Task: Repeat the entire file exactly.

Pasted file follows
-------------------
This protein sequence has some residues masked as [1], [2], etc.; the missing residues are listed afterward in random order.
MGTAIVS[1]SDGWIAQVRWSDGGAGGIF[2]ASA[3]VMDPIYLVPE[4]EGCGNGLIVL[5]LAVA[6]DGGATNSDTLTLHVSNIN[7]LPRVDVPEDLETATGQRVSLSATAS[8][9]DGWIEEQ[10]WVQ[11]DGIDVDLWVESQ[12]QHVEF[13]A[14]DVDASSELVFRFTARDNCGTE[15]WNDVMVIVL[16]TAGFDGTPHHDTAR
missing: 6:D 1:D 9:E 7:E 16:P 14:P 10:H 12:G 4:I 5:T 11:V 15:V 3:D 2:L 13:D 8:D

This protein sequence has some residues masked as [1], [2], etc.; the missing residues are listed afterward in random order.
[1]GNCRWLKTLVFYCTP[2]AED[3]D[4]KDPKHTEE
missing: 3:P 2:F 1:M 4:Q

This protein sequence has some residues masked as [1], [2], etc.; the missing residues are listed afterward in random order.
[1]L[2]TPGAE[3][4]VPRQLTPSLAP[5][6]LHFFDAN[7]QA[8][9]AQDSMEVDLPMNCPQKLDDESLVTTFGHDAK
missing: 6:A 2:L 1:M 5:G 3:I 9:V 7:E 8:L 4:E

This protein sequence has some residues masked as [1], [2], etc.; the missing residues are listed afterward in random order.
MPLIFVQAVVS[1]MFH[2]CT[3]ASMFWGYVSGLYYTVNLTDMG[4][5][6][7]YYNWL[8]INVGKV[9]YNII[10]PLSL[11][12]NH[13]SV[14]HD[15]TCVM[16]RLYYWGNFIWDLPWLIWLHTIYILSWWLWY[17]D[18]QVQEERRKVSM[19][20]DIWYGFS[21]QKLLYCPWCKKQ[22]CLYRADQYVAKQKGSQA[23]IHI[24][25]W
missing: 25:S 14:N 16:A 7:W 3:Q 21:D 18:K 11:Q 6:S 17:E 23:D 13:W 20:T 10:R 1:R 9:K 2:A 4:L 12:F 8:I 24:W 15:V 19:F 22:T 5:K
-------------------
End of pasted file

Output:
This protein sequence has some residues masked as [1], [2], etc.; the missing residues are listed afterward in random order.
MGTAIVS[1]SDGWIAQVRWSDGGAGGIF[2]ASA[3]VMDPIYLVPE[4]EGCGNGLIVL[5]LAVA[6]DGGATNSDTLTLHVSNIN[7]LPRVDVPEDLETATGQRVSLSATAS[8][9]DGWIEEQ[10]WVQ[11]DGIDVDLWVESQ[12]QHVEF[13]A[14]DVDASSELVFRFTARDNCGTE[15]WNDVMVIVL[16]TAGFDGTPHHDTAR
missing: 6:D 1:D 9:E 7:E 16:P 14:P 10:H 12:G 4:I 5:T 11:V 15:V 3:D 2:L 13:D 8:D

This protein sequence has some residues masked as [1], [2], etc.; the missing residues are listed afterward in random order.
[1]GNCRWLKTLVFYCTP[2]AED[3]D[4]KDPKHTEE
missing: 3:P 2:F 1:M 4:Q

This protein sequence has some residues masked as [1], [2], etc.; the missing residues are listed afterward in random order.
[1]L[2]TPGAE[3][4]VPRQLTPSLAP[5][6]LHFFDAN[7]QA[8][9]AQDSMEVDLPMNCPQKLDDESLVTTFGHDAK
missing: 6:A 2:L 1:M 5:G 3:I 9:V 7:E 8:L 4:E

This protein sequence has some residues masked as [1], [2], etc.; the missing residues are listed afterward in random order.
MPLIFVQAVVS[1]MFH[2]CT[3]ASMFWGYVSGLYYTVNLTDMG[4][5][6][7]YYNWL[8]INVGKV[9]YNII[10]PLSL[11][12]NH[13]SV[14]HD[15]TCVM[16]RLYYWGNFIWDLPWLIWLHTIYILSWWLWY[17]D[18]QVQEERRKVSM[19][20]DIWYGFS[21]QKLLYCPWCKKQ[22]CLYRADQYVAKQKGSQA[23]IHI[24][25]W
missing: 25:S 14:N 16:A 7:W 3:Q 21:D 18:K 11:Q 6:S 17:E 23:D 13:W 20:T 10:R 1:R 9:K 2:A 4:L 12:F 8:I 24:W 15:V 19:F 22:T 5:K